A strangler fig--also known as a golden fig--is a type of tree that is often found in tropical areas. It is part of the mulberry family, which features tall, flowering plants.
Strangler figs first grow on the branches of another tree such as a cabbage palm. Their seeds are deposited on the other tree through animal feces. The trees grow long roots, stretch around the host tree, take the other tree's sunlight and kill it. After the other tree dies, stranger figs take its place.
The roots of strangler figs extend from their branches, which grow downward. The roots eventually grow into the soil, then develop into tree branches.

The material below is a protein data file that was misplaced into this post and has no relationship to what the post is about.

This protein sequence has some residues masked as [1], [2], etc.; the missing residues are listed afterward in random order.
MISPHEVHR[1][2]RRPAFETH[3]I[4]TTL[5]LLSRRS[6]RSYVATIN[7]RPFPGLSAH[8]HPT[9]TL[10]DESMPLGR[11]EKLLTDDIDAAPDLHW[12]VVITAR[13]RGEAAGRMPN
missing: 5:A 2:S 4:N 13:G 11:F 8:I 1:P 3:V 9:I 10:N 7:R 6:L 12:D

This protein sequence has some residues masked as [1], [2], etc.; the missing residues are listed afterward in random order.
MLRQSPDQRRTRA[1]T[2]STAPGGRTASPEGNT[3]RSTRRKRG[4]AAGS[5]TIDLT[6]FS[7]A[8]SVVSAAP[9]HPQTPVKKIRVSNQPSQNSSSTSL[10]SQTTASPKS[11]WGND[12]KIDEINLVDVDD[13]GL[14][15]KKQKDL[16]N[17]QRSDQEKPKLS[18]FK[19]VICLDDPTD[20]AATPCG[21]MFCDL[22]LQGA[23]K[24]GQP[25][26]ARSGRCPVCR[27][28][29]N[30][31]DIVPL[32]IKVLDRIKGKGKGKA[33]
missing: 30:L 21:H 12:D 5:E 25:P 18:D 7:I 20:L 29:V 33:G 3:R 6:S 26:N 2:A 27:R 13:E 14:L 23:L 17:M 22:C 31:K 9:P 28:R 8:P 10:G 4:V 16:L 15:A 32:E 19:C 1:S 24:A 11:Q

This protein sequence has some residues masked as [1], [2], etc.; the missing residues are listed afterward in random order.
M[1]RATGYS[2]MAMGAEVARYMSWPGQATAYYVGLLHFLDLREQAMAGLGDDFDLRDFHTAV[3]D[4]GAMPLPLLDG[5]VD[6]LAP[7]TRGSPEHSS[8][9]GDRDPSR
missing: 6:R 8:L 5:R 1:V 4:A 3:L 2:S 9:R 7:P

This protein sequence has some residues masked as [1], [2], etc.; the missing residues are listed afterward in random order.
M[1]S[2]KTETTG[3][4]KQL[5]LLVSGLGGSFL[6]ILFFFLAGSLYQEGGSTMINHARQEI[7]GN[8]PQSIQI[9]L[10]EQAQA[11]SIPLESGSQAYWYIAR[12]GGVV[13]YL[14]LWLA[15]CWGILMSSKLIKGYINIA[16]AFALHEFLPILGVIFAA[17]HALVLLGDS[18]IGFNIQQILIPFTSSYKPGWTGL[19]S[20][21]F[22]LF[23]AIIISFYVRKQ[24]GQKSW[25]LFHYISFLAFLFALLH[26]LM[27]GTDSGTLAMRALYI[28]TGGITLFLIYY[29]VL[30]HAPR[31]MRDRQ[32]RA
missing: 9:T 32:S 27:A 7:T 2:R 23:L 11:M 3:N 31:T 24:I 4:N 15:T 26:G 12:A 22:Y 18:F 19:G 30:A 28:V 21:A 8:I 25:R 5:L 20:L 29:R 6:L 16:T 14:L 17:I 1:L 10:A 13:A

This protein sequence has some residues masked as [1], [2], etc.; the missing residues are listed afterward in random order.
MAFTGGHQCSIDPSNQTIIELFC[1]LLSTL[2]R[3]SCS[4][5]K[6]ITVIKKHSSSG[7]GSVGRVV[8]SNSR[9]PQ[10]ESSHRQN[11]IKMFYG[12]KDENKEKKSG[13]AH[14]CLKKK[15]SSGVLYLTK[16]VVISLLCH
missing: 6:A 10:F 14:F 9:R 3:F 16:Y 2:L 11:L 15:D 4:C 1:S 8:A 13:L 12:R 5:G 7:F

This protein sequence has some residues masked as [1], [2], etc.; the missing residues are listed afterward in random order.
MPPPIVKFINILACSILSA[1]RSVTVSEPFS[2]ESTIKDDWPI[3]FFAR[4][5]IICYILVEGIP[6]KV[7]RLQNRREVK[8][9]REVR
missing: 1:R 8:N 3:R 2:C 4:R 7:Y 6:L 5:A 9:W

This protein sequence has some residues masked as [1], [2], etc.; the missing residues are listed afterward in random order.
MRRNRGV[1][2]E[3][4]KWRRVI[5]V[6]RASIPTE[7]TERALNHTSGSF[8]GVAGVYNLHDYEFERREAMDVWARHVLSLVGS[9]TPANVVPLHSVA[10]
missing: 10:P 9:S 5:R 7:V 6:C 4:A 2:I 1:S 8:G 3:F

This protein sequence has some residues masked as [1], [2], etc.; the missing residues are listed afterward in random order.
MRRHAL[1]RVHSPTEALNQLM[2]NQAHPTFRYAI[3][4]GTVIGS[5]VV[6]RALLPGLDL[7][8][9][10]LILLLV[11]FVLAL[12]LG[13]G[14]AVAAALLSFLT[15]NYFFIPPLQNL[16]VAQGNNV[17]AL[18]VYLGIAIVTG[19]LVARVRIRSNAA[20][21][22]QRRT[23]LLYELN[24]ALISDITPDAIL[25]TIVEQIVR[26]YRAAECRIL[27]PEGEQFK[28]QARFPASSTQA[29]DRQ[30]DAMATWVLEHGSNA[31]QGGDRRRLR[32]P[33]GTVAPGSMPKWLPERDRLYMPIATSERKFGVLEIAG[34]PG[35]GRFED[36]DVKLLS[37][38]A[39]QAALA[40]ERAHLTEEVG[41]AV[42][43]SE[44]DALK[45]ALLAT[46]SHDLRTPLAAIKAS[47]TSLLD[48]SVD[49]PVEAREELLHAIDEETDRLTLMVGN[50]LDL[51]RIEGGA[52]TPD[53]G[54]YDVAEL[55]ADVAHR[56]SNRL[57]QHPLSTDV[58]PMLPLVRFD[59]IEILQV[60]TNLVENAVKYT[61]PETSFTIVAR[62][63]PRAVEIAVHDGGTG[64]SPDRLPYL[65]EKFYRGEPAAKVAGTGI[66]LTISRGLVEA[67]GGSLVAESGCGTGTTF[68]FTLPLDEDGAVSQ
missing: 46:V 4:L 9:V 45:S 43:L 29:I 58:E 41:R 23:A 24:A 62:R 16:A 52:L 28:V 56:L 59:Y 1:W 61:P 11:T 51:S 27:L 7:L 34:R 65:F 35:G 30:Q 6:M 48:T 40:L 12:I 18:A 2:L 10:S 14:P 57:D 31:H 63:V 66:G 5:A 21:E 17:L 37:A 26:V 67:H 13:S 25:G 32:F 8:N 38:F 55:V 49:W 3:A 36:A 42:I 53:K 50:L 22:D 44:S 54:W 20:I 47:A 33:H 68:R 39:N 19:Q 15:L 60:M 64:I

The trees can grow to 50 to 60 feet in height and have a diameter of 2 and 4 feet. The University of Florida Department of Forest Resources and Conservation states the trees have gray bark and pointed-tip leaves with a yellowish-green color.
Stranger figs feature a hollow trunk in which animals such as bats, monkeys, rodents and birds can live. They also provide yellow and purple fruit to these and other animals.
Wasps are often responsible for pollinating the flowers of strangler figs. They pollinate some flowers while laying their eggs in other flowers.
Strangler figs are considered sacred to many Hindus because they believe the Buddha once sat under a strangler fig to meditate. The ficus religiosa is a type of strangler fig in India that is considered sacred.
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